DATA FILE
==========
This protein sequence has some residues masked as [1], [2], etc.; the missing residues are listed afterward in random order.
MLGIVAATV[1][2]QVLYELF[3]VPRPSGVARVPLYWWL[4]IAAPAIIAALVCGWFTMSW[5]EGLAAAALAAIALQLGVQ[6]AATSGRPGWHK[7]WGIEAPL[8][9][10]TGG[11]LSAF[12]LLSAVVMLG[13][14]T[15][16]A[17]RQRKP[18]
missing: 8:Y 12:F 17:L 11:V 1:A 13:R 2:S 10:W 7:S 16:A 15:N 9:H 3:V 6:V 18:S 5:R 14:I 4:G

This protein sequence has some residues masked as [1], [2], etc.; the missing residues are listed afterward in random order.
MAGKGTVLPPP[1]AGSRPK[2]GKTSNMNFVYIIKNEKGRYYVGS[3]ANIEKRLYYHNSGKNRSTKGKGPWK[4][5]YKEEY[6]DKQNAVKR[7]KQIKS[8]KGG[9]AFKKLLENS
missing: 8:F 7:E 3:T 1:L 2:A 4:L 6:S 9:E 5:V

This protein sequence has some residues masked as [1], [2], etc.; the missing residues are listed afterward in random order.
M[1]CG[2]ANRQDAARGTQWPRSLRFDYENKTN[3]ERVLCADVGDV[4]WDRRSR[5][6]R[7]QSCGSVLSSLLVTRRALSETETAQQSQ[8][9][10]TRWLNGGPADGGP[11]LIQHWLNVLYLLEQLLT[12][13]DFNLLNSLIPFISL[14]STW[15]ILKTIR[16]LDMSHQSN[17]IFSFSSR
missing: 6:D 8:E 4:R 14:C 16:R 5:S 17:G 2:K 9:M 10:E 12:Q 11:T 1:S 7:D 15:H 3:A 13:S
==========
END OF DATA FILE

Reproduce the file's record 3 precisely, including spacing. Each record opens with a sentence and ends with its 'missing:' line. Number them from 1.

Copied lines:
This protein sequence has some residues masked as [1], [2], etc.; the missing residues are listed afterward in random order.
M[1]CG[2]ANRQDAARGTQWPRSLRFDYENKTN[3]ERVLCADVGDV[4]WDRRSR[5][6]R[7]QSCGSVLSSLLVTRRALSETETAQQSQ[8][9][10]TRWLNGGPADGGP[11]LIQHWLNVLYLLEQLLT[12][13]DFNLLNSLIPFISL[14]STW[15]ILKTIR[16]LDMSHQSN[17]IFSFSSR
missing: 6:D 8:E 4:R 14:C 16:R 5:S 17:G 2:K 9:M 10:E 12:Q 11:T 1:S 7:D 15:H 3:A 13:S